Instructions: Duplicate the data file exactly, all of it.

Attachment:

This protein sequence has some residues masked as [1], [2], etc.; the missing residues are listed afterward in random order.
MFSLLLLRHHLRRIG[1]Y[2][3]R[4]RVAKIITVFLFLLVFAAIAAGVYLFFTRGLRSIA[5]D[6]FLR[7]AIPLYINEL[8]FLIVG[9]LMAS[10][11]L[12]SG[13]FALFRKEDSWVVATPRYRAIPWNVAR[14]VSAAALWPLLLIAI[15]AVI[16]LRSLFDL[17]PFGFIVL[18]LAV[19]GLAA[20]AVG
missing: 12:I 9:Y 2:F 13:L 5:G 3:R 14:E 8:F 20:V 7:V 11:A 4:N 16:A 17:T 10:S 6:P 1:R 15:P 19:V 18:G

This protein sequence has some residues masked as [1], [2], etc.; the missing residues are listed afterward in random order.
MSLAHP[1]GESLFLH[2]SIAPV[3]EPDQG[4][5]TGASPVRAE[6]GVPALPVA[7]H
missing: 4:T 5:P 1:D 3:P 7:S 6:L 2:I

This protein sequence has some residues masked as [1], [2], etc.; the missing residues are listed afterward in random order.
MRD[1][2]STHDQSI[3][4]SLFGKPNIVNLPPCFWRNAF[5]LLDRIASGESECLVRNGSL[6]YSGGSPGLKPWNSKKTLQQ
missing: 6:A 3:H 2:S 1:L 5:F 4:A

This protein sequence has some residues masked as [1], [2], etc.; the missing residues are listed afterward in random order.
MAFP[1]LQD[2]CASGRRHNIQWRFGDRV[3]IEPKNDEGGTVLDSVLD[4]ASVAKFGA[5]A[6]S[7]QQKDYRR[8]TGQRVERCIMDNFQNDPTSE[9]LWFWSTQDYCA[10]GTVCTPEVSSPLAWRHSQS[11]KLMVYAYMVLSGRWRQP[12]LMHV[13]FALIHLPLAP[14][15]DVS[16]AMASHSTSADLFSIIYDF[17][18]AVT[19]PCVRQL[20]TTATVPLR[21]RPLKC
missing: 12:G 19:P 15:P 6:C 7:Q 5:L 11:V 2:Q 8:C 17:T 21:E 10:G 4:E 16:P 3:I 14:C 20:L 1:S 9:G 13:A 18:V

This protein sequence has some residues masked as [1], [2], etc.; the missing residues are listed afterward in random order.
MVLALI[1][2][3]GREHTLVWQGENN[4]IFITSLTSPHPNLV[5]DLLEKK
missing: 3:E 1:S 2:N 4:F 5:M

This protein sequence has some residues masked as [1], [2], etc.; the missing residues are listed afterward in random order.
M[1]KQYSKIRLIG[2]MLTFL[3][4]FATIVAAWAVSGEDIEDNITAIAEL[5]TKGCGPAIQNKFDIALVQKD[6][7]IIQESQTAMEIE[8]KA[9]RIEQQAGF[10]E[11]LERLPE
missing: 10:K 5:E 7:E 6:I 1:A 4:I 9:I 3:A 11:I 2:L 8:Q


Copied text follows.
This protein sequence has some residues masked as [1], [2], etc.; the missing residues are listed afterward in random order.
MFSLLLLRHHLRRIG[1]Y[2][3]R[4]RVAKIITVFLFLLVFAAIAAGVYLFFTRGLRSIA[5]D[6]FLR[7]AIPLYINEL[8]FLIVG[9]LMAS[10][11]L[12]SG[13]FALFRKEDSWVVATPRYRAIPWNVAR[14]VSAAALWPLLLIAI[15]AVI[16]LRSLFDL[17]PFGFIVL[18]LAV[19]GLAA[20]AVG
missing: 12:I 9:Y 2:F 13:L 5:G 3:R 14:E 8:F 20:V 7:V 11:A 4:N 16:A 17:T 10:S 6:P 1:R 15:P 19:V 18:G

This protein sequence has some residues masked as [1], [2], etc.; the missing residues are listed afterward in random order.
MSLAHP[1]GESLFLH[2]SIAPV[3]EPDQG[4][5]TGASPVRAE[6]GVPALPVA[7]H
missing: 4:T 5:P 1:D 3:P 7:S 6:L 2:I

This protein sequence has some residues masked as [1], [2], etc.; the missing residues are listed afterward in random order.
MRD[1][2]STHDQSI[3][4]SLFGKPNIVNLPPCFWRNAF[5]LLDRIASGESECLVRNGSL[6]YSGGSPGLKPWNSKKTLQQ
missing: 6:A 3:H 2:S 1:L 5:F 4:A

This protein sequence has some residues masked as [1], [2], etc.; the missing residues are listed afterward in random order.
MAFP[1]LQD[2]CASGRRHNIQWRFGDRV[3]IEPKNDEGGTVLDSVLD[4]ASVAKFGA[5]A[6]S[7]QQKDYRR[8]TGQRVERCIMDNFQNDPTSE[9]LWFWSTQDYCA[10]GTVCTPEVSSPLAWRHSQS[11]KLMVYAYMVLSGRWRQP[12]LMHV[13]FALIHLPLAP[14][15]DVS[16]AMASHSTSADLFSIIYDF[17][18]AVT[19]PCVRQL[20]TTATVPLR[21]RPLKC
missing: 12:G 19:P 15:P 6:C 7:Q 5:L 11:V 2:Q 8:C 17:T 21:E 10:G 4:E 16:P 3:I 14:C 20:L 1:S 9:G 13:A 18:V

This protein sequence has some residues masked as [1], [2], etc.; the missing residues are listed afterward in random order.
MVLALI[1][2][3]GREHTLVWQGENN[4]IFITSLTSPHPNLV[5]DLLEKK
missing: 3:E 1:S 2:N 4:F 5:M

This protein sequence has some residues masked as [1], [2], etc.; the missing residues are listed afterward in random order.
M[1]KQYSKIRLIG[2]MLTFL[3][4]FATIVAAWAVSGEDIEDNITAIAEL[5]TKGCGPAIQNKFDIALVQKD[6][7]IIQESQTAMEIE[8]KA[9]RIEQQAGF[10]E[11]LERLPE
missing: 10:K 5:E 7:E 6:I 1:A 4:I 9:I 3:A 11:I 2:L 8:Q